Why Most Of What You Believe About Gold May Not Be True

by: Matthew Allbee


Many theories have been thrown around Wall Street over the years about the gold market. Many of the commonly held beliefs are either false or misleadingly stated to new investors.

In this article, I will be going over some of these ideas and explaining what the actual data has to say about their truthfulness.

After reading, you will be better prepared to understand how to play off actual gold market movers, as well as market psychology, to profit in the gold markets.

Gold: inflation hedge, 2,000 year bubble, fear gauge, paranoia trade. These are some of the popular beliefs I've heard about gold and gold traders over the years. This asset, a popular speculation instrument, is perhaps one of the most misunderstood popular investments today.

This, perhaps not surprisingly, is why so many theories have been flying around Wall Street over the years. People need to understand how things work, and if they can't come up with a reason they'll often assign one to random price movement. This tendency, called apophenia, has caused innumerate problems for traders.

This is especially prevalent with gold, though. In fact, it is so prevalent that many traders don't even realize they are basing decisions on fiction without data to back it up. In fact, it has proven very difficult to find strong correlations with the price of gold at all. In fact, markets seem to move primarily by trader sentiment.

According to the research paper Facts and Fantasies About Gold[1], while gold has tracked expected U.S. inflation, it has not been successful in tracking unexpected inflation. This is an example of gold markets moving according to trader sentiment instead of the actual causes that many believe. If gold were actually a true inflation-tracker, it would move whenever inflation does and not just when investors believe inflation will occur.

Gold has, in fact, seen prolonged periods of declining real value; one example being between 1982 and 1999. Interestingly, over very long periods gold does seem to hold real value surprisingly well, but prices can deviate from inflation for so long that using gold as an inflation seems unreliable for all but the longest of time frames.

While I wasn't able to find any actual research on this, the idea that gold holds real value over very long periods of time can hold significant value to gold investors. For instance, if the nominal price of gold has risen significantly faster than inflation, one may expect it to decline, or at least stagnate, in the future to equalize with inflation. Similarly, a gold price significantly lagging inflation may be considered a good time to buy the asset. Of course, it is important to also keep track of past inflation and gold behavior as a seeming deviation may actually be a correction from an earlier period!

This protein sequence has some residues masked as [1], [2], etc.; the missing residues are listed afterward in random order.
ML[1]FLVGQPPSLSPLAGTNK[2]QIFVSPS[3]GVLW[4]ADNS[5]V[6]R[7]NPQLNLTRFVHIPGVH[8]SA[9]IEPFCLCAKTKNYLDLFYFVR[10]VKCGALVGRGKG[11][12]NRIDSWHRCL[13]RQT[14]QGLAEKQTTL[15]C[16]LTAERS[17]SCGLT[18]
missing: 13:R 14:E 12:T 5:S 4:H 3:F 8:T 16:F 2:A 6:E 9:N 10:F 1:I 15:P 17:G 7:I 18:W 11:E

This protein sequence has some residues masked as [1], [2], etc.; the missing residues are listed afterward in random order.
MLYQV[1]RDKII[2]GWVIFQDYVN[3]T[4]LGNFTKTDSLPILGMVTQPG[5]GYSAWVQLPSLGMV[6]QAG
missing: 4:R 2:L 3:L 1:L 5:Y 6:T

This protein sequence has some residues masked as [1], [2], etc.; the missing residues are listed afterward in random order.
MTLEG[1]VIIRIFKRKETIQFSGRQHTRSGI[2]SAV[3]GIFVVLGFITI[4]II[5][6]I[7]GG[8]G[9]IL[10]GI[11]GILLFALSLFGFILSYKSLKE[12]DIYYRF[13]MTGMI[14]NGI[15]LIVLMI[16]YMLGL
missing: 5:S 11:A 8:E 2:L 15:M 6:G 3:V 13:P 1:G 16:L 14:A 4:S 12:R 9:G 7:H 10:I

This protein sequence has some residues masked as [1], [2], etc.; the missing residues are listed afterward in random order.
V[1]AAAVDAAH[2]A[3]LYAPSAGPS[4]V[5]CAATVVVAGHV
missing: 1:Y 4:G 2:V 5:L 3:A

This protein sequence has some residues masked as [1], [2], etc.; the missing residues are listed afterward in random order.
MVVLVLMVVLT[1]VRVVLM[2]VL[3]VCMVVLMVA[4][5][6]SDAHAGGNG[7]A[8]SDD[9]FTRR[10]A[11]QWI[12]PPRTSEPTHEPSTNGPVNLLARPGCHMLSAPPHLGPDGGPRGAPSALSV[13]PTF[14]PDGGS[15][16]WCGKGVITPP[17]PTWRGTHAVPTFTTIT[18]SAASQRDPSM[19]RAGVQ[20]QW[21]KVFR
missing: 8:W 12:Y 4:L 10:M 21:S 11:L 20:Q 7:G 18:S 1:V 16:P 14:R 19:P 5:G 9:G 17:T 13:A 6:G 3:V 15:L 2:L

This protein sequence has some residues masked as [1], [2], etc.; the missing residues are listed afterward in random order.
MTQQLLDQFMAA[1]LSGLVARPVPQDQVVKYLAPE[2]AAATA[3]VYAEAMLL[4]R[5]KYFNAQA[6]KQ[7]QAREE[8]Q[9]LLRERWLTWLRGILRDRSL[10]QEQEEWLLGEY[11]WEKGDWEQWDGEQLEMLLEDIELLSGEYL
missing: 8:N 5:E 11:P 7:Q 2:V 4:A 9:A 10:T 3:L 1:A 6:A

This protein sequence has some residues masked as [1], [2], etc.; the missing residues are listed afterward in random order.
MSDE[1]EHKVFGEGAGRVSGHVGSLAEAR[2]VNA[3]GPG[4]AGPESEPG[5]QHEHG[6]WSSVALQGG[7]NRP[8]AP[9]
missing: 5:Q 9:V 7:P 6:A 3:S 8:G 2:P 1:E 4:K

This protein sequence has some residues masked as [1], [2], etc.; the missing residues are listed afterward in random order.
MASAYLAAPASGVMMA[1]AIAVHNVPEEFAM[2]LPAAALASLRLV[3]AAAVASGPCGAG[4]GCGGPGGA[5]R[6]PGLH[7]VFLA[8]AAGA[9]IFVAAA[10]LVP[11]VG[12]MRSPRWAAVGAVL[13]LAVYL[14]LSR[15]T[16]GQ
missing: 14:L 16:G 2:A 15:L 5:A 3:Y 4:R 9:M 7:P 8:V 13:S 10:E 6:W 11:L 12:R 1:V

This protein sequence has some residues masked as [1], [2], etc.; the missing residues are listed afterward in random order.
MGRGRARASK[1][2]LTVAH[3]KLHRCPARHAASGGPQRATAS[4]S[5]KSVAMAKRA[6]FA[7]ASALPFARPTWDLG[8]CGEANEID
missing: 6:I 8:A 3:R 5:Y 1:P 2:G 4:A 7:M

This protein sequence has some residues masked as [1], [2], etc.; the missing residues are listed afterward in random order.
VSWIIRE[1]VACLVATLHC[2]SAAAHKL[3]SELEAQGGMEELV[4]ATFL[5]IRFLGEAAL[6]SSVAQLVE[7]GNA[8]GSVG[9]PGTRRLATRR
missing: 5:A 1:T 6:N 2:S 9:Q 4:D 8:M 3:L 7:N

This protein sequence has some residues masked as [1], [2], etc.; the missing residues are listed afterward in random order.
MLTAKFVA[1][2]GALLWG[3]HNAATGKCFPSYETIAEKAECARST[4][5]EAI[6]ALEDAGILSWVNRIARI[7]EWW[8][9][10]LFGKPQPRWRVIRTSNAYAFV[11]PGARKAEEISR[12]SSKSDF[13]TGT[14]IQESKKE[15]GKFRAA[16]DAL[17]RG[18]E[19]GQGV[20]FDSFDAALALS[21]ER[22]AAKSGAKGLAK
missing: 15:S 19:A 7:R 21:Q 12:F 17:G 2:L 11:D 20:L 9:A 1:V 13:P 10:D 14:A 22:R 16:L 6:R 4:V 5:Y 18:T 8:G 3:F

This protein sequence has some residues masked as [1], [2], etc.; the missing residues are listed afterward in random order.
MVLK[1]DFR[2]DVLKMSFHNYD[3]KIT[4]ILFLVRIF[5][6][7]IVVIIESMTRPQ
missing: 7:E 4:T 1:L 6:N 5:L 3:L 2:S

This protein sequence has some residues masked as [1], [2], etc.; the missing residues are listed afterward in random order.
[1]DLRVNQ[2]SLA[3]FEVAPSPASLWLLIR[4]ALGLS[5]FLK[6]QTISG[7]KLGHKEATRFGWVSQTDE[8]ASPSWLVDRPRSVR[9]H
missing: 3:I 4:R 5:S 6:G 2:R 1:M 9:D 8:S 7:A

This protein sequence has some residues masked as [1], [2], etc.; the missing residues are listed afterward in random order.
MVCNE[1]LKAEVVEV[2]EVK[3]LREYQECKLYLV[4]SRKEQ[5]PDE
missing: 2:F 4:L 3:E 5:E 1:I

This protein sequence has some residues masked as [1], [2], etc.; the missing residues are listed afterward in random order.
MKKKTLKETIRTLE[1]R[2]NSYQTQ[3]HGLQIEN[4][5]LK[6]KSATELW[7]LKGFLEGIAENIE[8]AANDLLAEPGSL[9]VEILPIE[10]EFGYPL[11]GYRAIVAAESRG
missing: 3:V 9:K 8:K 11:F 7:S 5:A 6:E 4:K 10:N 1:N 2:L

This paper also found that gold prices were negatively correlated with real interest rates (nominal interest rate - inflation rate); although the correlation is not especially strong for common levels of real interest rates such as those between -5% and 5%. The authors also didn't believe this implied causation, instead favoring the common variable of inflation expectations. Again, this goes back to gold prices following expected inflation rates over shorter time frames, but not correcting for unexpected inflation for possibly decades.

Lastly while gold has been shown to be a crisis hedge due to its low level of correlation to equity markets, this characteristic has been becoming less pronounced over the years. This is believed to be the result of gold's increasing popularity as an investment. When markets fall sharply, gold investors may be forced to liquidate some of their gold positions to pay for margin calls or other liquidity problems. While gold still holds as a hedge against market collapse, it is important to keep tabs on how well this holds into the future.

Gold undoubtedly holds special investment characteristics that will improve the investment portfolios of many. With that being said, it is important to understand that much of what you hear about the gold market is not necessarily true, or at least not as much of a sure thing as you may be lead to believe. With that, invest carefully and stay golden.

Couldn't help it.

[1]- mpra.ub.uni-muenchen.de/64590/1/MPRA_pap...

Disclosure: I/we have no positions in any stocks mentioned, and no plans to initiate any positions within the next 72 hours.

I wrote this article myself, and it expresses my own opinions. I am not receiving compensation for it (other than from Seeking Alpha). I have no business relationship with any company whose stock is mentioned in this article.